Hoda Kotb knew just where to look for inspiration for her third children's book: It's the tiny girl who came into her life when she adopted her in 2019.
It’s the same girl who recently turned 4 and fearlessly learned to ride a bike with no training wheels this summer. It’s the girl who, as Hoda writes in the dedication of the book, “will always give away her last blueberry.”
She sees magic in everything.”
hoda kotb on her daughter, hope
Hope Catherine, Hoda’s youngest daughter, is the muse behind “Hope Is A Rainbow,” a book coming out in March of 2024 that demonstrates the importance of optimism and having a positive outlook.
“My daughter Hope is so inspiring to me,” Hoda tells TODAY.com. “She’s a little child, but with a real kind of old spirit, an old soul. There’s something about her in how she sees magic in everything.”
While discussing the book, Hoda gives a rare glimpse into her second child’s personality.
Hope has been drawn to rainbows since she was a baby, Hoda says. “A rainbow to me represents something that you can’t quite touch, but it’s magical and amazing. So when I thought about how I carry Hope in my heart, I realized, ‘She IS a rainbow.’ She’s this beautiful, magical, incredible child. It just got me thinking about all the things where kids find magic and hope, and this book is full of that.”
Illustrated by Chloe Dominique, the book playfully depicts Hoda’s daughters — Haley, 6, with her signature glasses, and Hope wearing purple butterfly wings — in a variety of settings as they search for symbols of hope.
“Hope is a feeling … It’s finding your smile after wearing a frown … and realizing YOU can turn things around. It’s solving a problem and thinking it through. Anything’s possible when you believe in YOU,” Hoda writes in the book.
“Hope is a feeling … It’s finding your smile after wearing a frown … and realizing YOU can turn things around. It’s solving a problem and thinking it through. Anything’s possible when you believe in YOU.”
Though Hoda says she wrote the book over a year ago, she says her youngest daughter has recently taught her more about hope than she could have expected.
In late February, Hope was hospitalized in the ICU for an illness. Upon returning to TODAY after being gone for a few weeks, Hoda told viewers that she was grateful her daughter was home and getting better.
“My youngest, Hope, was in the ICU for a few days and in the hospital for a little more than a week,” Hoda said on the March 6 broadcast. “She is back home. I was waiting for that day to come. And we are watching her closely. I’m just so happy.”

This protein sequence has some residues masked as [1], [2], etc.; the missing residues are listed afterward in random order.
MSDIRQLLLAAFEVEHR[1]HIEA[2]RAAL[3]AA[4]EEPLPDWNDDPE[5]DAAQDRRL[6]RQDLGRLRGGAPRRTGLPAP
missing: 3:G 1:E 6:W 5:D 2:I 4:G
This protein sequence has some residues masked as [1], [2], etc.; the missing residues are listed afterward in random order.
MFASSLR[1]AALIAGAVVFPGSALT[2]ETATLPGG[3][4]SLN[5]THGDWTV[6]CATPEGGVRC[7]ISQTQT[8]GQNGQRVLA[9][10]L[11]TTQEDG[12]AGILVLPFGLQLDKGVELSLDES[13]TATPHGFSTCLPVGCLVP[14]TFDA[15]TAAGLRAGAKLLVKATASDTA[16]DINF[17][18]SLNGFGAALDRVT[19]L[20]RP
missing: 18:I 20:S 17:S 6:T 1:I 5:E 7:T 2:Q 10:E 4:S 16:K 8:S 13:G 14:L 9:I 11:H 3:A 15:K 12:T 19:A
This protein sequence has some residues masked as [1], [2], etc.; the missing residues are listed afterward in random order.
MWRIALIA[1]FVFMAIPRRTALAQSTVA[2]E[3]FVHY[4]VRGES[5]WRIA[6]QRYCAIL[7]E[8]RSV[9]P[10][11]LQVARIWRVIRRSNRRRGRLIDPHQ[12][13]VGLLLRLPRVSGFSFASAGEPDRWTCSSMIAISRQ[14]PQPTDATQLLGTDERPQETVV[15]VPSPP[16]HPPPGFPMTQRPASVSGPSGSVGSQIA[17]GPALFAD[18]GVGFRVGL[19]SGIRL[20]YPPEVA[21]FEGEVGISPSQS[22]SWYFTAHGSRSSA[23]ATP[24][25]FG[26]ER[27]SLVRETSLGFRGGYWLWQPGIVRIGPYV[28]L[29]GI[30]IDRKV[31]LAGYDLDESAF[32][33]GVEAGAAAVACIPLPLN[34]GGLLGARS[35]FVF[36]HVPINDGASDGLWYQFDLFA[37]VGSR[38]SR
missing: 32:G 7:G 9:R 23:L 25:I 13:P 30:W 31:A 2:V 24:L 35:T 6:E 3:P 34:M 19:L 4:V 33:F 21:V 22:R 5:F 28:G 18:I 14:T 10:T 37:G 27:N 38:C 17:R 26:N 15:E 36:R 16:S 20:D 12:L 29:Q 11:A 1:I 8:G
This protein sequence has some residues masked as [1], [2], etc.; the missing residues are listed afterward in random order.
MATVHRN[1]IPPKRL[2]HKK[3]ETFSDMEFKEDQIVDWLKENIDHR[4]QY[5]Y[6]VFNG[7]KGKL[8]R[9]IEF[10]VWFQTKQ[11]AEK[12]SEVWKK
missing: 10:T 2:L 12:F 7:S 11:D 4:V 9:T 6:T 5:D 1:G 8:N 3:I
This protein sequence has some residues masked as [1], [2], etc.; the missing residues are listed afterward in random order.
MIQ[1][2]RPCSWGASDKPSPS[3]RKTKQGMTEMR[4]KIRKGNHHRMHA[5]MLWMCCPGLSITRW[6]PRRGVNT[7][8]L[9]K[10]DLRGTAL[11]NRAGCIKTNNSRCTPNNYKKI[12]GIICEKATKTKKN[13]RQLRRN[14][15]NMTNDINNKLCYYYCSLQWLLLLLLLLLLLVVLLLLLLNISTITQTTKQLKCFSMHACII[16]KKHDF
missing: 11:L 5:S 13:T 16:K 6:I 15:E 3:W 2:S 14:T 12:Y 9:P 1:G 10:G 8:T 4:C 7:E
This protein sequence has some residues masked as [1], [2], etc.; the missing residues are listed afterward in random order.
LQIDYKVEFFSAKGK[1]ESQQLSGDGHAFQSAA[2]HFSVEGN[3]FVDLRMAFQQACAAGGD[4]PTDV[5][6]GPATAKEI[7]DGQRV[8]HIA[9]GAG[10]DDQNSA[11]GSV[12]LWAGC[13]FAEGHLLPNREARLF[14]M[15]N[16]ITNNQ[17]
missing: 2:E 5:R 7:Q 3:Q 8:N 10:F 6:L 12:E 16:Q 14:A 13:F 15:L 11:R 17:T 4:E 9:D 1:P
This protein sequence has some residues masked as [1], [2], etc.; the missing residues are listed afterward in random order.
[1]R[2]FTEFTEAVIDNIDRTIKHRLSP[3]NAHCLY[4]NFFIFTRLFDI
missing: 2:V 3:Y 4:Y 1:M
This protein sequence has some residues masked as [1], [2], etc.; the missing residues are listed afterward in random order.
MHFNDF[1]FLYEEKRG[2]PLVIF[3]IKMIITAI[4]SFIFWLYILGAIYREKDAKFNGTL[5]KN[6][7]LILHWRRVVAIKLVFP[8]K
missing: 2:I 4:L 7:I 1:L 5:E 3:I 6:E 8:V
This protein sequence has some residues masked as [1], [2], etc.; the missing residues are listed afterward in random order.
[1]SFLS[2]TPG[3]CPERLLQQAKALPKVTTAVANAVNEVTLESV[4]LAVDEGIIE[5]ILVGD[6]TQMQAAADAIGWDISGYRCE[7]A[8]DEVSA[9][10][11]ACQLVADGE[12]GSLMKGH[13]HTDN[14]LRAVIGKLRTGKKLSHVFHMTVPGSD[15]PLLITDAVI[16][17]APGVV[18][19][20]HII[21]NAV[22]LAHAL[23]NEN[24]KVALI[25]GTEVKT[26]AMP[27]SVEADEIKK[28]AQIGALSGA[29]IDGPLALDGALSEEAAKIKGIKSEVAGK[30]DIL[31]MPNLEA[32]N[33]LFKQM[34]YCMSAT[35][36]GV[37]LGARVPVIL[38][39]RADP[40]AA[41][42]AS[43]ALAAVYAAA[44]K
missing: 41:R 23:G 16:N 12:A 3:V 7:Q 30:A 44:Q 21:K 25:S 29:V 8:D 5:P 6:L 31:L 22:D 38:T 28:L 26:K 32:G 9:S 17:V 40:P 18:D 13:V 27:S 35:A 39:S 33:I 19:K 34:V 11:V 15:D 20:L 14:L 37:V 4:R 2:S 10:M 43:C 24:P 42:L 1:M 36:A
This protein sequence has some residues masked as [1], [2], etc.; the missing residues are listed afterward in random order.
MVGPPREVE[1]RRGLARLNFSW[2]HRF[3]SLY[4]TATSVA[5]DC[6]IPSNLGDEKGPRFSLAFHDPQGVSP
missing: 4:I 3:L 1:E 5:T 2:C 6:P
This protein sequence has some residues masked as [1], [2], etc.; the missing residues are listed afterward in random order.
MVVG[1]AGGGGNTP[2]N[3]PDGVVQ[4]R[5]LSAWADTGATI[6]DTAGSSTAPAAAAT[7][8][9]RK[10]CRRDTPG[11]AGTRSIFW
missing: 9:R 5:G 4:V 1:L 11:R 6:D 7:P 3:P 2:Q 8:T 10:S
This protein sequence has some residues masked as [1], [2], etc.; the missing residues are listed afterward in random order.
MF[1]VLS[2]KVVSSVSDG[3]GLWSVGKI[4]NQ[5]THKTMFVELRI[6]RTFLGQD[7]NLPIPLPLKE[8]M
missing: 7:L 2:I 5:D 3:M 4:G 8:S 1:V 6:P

Now, Hoda gets emotional as she describes what she’s learned from Hope in the past year.
“She has taught me that you’re stronger than you think you are. She has that ability to be optimistic and hopeful no matter what kind of challenges lay before you,” Hoda says. “She’s taught me that resilience comes in all kinds of packages and that kids are incredibly strong. She’s also taught me to find wonder in the smallest things.”
Hoda shares that on a recent bike ride with her daughters, Hope hit her brakes to stop, and said, “Mama, Look at the yellow daisy!” Hoda says they stopped to admire the flowers when Hope said, “Guess what happens after a while? It’s going to become one of those things that you blow the seeds off.”
The flowers were actually dandelions, which are known for having a strong association with hope and optimism. Blowing the seeds are one traditional way to make a wish.
“I’m watching this child as she holds (the dandelion) and says, ‘It’s for you, Mama.’ It’s such a reminder that all of this goodness can exist in one human being. She lives up to her name and beyond,” Hoda says.
Hoda first became a mother when she and her ex-fiance, Joel Shiffman, adopted daughter Haley in 2017. Hope was adopted two years later. In reflecting on why she chose her younger daughter’s name, Hoda explains that it just made sense because it was, quite literally, hope that brought Hope to her family.
“You know, I was dreaming and praying for a child like her. And then it became a reality. Every night I tell her: ‘I love you. I’m proud of you. I think you’re terrific. And I’m glad you’re mine,’” Hoda says, adding: “She’s taught me that dreams come true.”